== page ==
A Feng Shui Garden Evaluation Technique

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A few years ago I mentioned to a Feng Shui practitioner, I saw Chi energies as a game between the goodies and the baddies. He quietly reminded me that wasn't the case and suggested instead we look at the association between beneficial and detrimental Chi energies. Thanks very much.

Chi energies are always in a state of flux and oscillate between a beneficial and detrimental association with their surroundings. Whether they were good or bad or perceived as such was dependent on us viewing them as beneficial or detrimental. I was becoming confused realising I still had a long way to go in understanding Yin and Yang oscillation.

Coming back to the garden and evaluating it for Chi harmony, I tend to associate detrimental influences against its potential harmonious appeal. When I look at a garden I seek to recognise detrimental Chi influences by applying a range of techniques.

Before I enter a garden I look around the neighbourhood. It's telling me a story and something of its history. The age and condition of buildings, standards and maintenance of gardens, presence of kids toys, age and condition of motor vehicles, fencing, age and health of existing trees, any native trees present, slope and aspect, overhead wires and electromagnetic influences and the like. The gardens surroundings paint a picture of likely influences on Chi harmony. I try to ascertain if the site is subject to external noise, smells or poor air flow and quality. I look for the presence of busy roads and traffic noise and signs of vandalism which tends to indicate the tone of the neighbourhood. And as we are aware there is a difference.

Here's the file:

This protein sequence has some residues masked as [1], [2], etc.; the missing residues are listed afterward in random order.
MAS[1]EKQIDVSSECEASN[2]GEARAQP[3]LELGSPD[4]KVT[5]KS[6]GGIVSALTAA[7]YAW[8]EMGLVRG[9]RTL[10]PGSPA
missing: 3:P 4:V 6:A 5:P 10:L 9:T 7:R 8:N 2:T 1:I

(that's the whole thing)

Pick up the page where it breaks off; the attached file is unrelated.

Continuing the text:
If the external influences are overwhelming I would advise the client of the difficulties in obtaining a harmonious Chi garden. Suggesting we have to make do with what's on the site and work through any detrimental influences which may be present. I've listed four techniques.

Find the N (north) compass point. North indicates climatic influence. For example, the direction of sun rise, sunset, angle of shadow, potential wind direction and influences such as frost.

Secondly, quickly looking over the site and deciding if any one element dominates (fire, earth, metal, water and wood). For example, the wood element may be dominating and represented by the colour green and upward growth of plants. I could look at a five element reference chart to indicate what controlling element (metal) to introduce assisted by supporting elements fire and earth and not much water.

Thirdly, influence on the garden by sha Chi influences. Sha Chi tends to cut, is direct, straight. It wants to rush and overwhelm. Sha Chi can be represented by straight pathways, sharp edges and angulated objects such as power poles. Sha influences can be termed poison arrows. We seek to slow down sha Chi flow and any sha influences need to be modified.

Finally,Yin and Yang, I tend to look at the garden and decide if it's a Yang or a Yin place. It's likely to be one or the other. If the site is Yang it generally is open, harsh, bright and alive with colour and diversity in shapes. Conversely Yin sites tend to be dull, maybe shaded, damp, lack energy and diversity in shapes and colours. The dominance of one energy force needs to be balanced by the inclusion of the other.

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Author: Ross Lamond
I hope you enjoyed reading my article as much as I enjoyed pondering over and writing it. For more related topics and complete eBook Publications, please visit my website Feng Shui Garden - a Modern and Unique Concept to Feng Shui in the Garden and Harmonious Chi (Qi) Within Our Lives. Drop by and pick up your Free Feng Shui Ebooks Sample today!! Regards, Ross Lamond

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